It usually takes decades for defunct nuclear plants in the United States to be taken apart and cleaned up so the land can be developed for other purposes. Long after the main facilities are dismantled and their sites remediated, spent fuel remains radioactive and takes years to cool off in pools before it can be safely placed in concrete cylinders—dry casks, in industry lingo—for interim storage that could last years or even decades. Utility companies stuck with these useless sites often delay the costly clean-ups as long as they possibly can. But Bob Salsberg reports for the Associated Press that a profit-hungry industry is emerging to rescue electric utilities that have little enthusiasm for dismantling their own aging nuclear power plants. Behind a promise of dramatically reduced decommissioning times, in some cases by as much as 50 years, a group of companies wants to buy the retired plants, take on the work of demolishing them, and manage storage of the spent fuel rods that will likely be stuck on the plants’ grounds for a very long time.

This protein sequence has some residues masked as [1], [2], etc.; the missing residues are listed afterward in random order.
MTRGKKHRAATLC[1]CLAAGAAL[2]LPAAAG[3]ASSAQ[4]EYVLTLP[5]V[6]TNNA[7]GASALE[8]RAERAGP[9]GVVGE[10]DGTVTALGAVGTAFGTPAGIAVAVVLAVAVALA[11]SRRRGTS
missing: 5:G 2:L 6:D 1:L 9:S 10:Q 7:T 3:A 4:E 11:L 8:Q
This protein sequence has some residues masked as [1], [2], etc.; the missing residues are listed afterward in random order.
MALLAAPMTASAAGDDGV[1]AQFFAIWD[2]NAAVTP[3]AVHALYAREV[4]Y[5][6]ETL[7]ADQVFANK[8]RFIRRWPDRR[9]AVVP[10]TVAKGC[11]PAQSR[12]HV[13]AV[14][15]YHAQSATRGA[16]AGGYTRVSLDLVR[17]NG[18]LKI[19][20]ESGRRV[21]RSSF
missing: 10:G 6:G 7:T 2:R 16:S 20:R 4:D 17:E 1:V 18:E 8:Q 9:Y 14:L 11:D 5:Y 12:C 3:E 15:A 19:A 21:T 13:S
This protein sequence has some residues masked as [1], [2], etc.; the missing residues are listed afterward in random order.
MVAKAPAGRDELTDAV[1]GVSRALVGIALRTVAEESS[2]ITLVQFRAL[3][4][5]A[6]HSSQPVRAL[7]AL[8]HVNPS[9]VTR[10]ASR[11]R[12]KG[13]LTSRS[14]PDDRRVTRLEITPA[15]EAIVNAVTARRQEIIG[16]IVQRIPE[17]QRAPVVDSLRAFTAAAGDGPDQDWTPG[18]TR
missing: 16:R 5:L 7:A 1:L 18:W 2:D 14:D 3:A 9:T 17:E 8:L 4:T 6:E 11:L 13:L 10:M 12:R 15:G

Bulletin of Atomic Scientists 24th May 2019 read more »